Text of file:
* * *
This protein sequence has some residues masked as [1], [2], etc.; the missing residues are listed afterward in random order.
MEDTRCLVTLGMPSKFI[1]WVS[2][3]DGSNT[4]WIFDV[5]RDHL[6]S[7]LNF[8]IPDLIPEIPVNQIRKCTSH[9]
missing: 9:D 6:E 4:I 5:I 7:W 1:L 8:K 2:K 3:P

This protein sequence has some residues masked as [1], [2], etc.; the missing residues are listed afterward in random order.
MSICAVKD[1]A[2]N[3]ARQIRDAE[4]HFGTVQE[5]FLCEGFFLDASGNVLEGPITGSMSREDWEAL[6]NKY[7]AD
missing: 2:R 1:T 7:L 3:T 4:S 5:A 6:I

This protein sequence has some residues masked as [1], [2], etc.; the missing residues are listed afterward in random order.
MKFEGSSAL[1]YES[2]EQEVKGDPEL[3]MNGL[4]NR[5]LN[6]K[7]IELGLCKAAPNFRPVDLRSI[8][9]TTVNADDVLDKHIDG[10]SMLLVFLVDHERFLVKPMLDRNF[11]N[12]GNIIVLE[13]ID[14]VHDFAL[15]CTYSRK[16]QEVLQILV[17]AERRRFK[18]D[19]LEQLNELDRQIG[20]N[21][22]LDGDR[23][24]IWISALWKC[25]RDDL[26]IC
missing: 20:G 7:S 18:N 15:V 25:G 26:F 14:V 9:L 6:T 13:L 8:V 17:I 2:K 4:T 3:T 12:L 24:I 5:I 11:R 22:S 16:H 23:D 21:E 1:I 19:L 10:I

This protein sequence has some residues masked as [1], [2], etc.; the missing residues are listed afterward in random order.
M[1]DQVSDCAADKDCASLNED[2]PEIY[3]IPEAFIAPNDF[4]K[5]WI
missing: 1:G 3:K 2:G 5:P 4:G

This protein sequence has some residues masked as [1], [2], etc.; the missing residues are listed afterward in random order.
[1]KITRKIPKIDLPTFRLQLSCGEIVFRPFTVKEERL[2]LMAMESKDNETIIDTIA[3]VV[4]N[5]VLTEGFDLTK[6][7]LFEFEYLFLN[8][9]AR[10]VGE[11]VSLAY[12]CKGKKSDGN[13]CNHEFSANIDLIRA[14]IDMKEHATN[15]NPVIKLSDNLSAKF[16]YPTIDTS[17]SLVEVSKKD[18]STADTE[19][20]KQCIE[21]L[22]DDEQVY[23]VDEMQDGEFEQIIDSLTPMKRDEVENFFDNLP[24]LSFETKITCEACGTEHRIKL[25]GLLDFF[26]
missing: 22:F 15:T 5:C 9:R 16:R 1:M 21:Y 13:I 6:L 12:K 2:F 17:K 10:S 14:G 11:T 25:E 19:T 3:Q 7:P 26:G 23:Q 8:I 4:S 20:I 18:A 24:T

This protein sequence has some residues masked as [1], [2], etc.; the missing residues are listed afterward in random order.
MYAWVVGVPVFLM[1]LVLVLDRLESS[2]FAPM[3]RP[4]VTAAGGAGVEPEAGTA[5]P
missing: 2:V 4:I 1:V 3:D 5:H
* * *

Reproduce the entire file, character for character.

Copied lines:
This protein sequence has some residues masked as [1], [2], etc.; the missing residues are listed afterward in random order.
MEDTRCLVTLGMPSKFI[1]WVS[2][3]DGSNT[4]WIFDV[5]RDHL[6]S[7]LNF[8]IPDLIPEIPVNQIRKCTSH[9]
missing: 9:D 6:E 4:I 5:I 7:W 1:L 8:K 2:K 3:P

This protein sequence has some residues masked as [1], [2], etc.; the missing residues are listed afterward in random order.
MSICAVKD[1]A[2]N[3]ARQIRDAE[4]HFGTVQE[5]FLCEGFFLDASGNVLEGPITGSMSREDWEAL[6]NKY[7]AD
missing: 2:R 1:T 7:L 3:T 4:S 5:A 6:I

This protein sequence has some residues masked as [1], [2], etc.; the missing residues are listed afterward in random order.
MKFEGSSAL[1]YES[2]EQEVKGDPEL[3]MNGL[4]NR[5]LN[6]K[7]IELGLCKAAPNFRPVDLRSI[8][9]TTVNADDVLDKHIDG[10]SMLLVFLVDHERFLVKPMLDRNF[11]N[12]GNIIVLE[13]ID[14]VHDFAL[15]CTYSRK[16]QEVLQILV[17]AERRRFK[18]D[19]LEQLNELDRQIG[20]N[21][22]LDGDR[23][24]IWISALWKC[25]RDDL[26]IC
missing: 20:G 7:S 18:N 15:V 25:G 26:F 14:V 9:L 6:T 13:L 8:V 17:I 2:K 4:T 3:T 12:L 24:I 5:I 11:R 22:S 16:H 23:D 21:E 1:I 19:L 10:I

This protein sequence has some residues masked as [1], [2], etc.; the missing residues are listed afterward in random order.
M[1]DQVSDCAADKDCASLNED[2]PEIY[3]IPEAFIAPNDF[4]K[5]WI
missing: 1:G 3:K 2:G 5:P 4:G

This protein sequence has some residues masked as [1], [2], etc.; the missing residues are listed afterward in random order.
[1]KITRKIPKIDLPTFRLQLSCGEIVFRPFTVKEERL[2]LMAMESKDNETIIDTIA[3]VV[4]N[5]VLTEGFDLTK[6][7]LFEFEYLFLN[8][9]AR[10]VGE[11]VSLAY[12]CKGKKSDGN[13]CNHEFSANIDLIRA[14]IDMKEHATN[15]NPVIKLSDNLSAKF[16]YPTIDTS[17]SLVEVSKKD[18]STADTE[19][20]KQCIE[21]L[22]DDEQVY[23]VDEMQDGEFEQIIDSLTPMKRDEVENFFDNLP[24]LSFETKITCEACGTEHRIKL[25]GLLDFF[26]
missing: 22:F 15:T 5:C 9:R 16:R 1:M 21:Y 13:I 6:L 12:K 2:F 17:K 10:S 14:G 11:T 25:E 19:T 3:Q 7:P 26:G 23:Q 8:I 4:S 20:I 18:A 24:T

This protein sequence has some residues masked as [1], [2], etc.; the missing residues are listed afterward in random order.
MYAWVVGVPVFLM[1]LVLVLDRLESS[2]FAPM[3]RP[4]VTAAGGAGVEPEAGTA[5]P
missing: 2:V 4:I 1:V 3:D 5:H